Suburban gangs

August 09, 2005

MONTGOMERY COUNTY police were quick to identify the stabbings of six high school students late last week as gang-related. Which gang, investigators wouldn't say. But they didn't need to -- MS-13, a Latino gang originating in El Salvador, is well known to law enforcement in Maryland's Washington suburbs. Prince George's County prosecutors relied on a gang expert this year to win murder convictions against members of Mara Salvatrucha, the gang's formal name. The neighboring counties have been working to counter gang recruitment efforts, but the stabbings reinforce the need to provide Latino youths with alternatives to enlisting in this selective and dangerous club.

MS-13, which came to prominence on the streets of Los Angeles, can be found in communities across the country. Its members can be as young as middle-schoolers and as old as 30. They form cliques, but share the same initiation rites, colors, tattoos, sign language and punishment routines. Gang rapes, beatings, cuttings and "skip parties" -- to lure kids out of school -- are among their routines.

The increasing number of Latino immigrants in Montgomery and Prince George's counties has brought the gang problem into sharper focus. But youth gangs are not solely a Latino problem. MS-13 may have generated the most publicity with several high-profile murders in northern Virginia that brought federal prosecutors into the fight. But, as Prince George's State's Attorney Glenn F. Ivey has noted, gang violence cuts across race and culture in Prince George's, and the type of crime varies by group.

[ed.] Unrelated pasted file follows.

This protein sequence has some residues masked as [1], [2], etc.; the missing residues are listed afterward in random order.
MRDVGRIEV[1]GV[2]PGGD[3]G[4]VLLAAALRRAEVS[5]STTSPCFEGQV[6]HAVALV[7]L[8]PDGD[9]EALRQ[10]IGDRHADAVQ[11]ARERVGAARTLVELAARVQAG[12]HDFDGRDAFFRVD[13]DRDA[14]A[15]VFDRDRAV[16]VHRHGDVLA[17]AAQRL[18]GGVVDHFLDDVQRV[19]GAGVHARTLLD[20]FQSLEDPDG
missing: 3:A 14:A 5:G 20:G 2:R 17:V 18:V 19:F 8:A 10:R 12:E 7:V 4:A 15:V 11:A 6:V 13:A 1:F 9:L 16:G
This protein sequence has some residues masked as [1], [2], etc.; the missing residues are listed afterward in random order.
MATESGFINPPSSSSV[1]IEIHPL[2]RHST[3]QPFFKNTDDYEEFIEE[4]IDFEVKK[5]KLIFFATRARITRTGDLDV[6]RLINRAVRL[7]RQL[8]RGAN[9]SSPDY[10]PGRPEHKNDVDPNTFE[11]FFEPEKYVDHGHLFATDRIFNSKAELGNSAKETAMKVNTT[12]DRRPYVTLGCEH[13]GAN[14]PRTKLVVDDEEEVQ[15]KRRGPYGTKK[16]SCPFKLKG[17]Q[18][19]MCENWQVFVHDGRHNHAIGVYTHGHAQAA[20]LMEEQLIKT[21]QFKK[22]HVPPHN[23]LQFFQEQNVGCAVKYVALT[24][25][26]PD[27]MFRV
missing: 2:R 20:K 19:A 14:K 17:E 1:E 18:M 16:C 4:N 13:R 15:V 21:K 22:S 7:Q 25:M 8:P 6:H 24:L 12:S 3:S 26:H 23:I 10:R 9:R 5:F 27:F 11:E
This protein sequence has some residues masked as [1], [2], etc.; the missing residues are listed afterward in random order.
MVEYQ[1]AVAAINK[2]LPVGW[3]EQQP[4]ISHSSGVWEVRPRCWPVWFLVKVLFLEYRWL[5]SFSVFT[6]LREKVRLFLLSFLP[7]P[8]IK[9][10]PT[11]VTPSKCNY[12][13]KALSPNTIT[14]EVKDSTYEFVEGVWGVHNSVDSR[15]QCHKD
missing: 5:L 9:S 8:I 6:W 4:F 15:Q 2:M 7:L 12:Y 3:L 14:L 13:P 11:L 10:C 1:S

A joint county task force estimated about 50 gangs in Prince George's and 20 to 25 in Montgomery. It issued recommendations last fall that correctly addressed the problem in terms of prevention and law enforcement. A new community center planned for the predominantly Hispanic Langley Park area is one tangible outcome of that work. Montgomery County Executive Douglas M. Duncan has put dollars into two new day laborer centers and views school-based health clinics as another way to reach kids. But the County Council, regrettably, cut by half his funding for a gang unit in the Police Department.

The level of gang-related violence in Prince George's and Montgomery counties hasn't reached the epidemic proportions of the murderous drug organizations in Baltimore. That means both counties have a chance to stem a corresponding surge of violence among gangs by reinforcing their investment in programs for at-risk youths, increasing the number of fluent Spanish speakers and minority police officers on their forces and involving community groups in the effort.

State and federal agencies should join their efforts. This shouldn't be viewed solely as a local problem, because as gang criminals are prosecuted and convicted, they will be heading for Maryland jails and prisons, and possibly recruiting members there.

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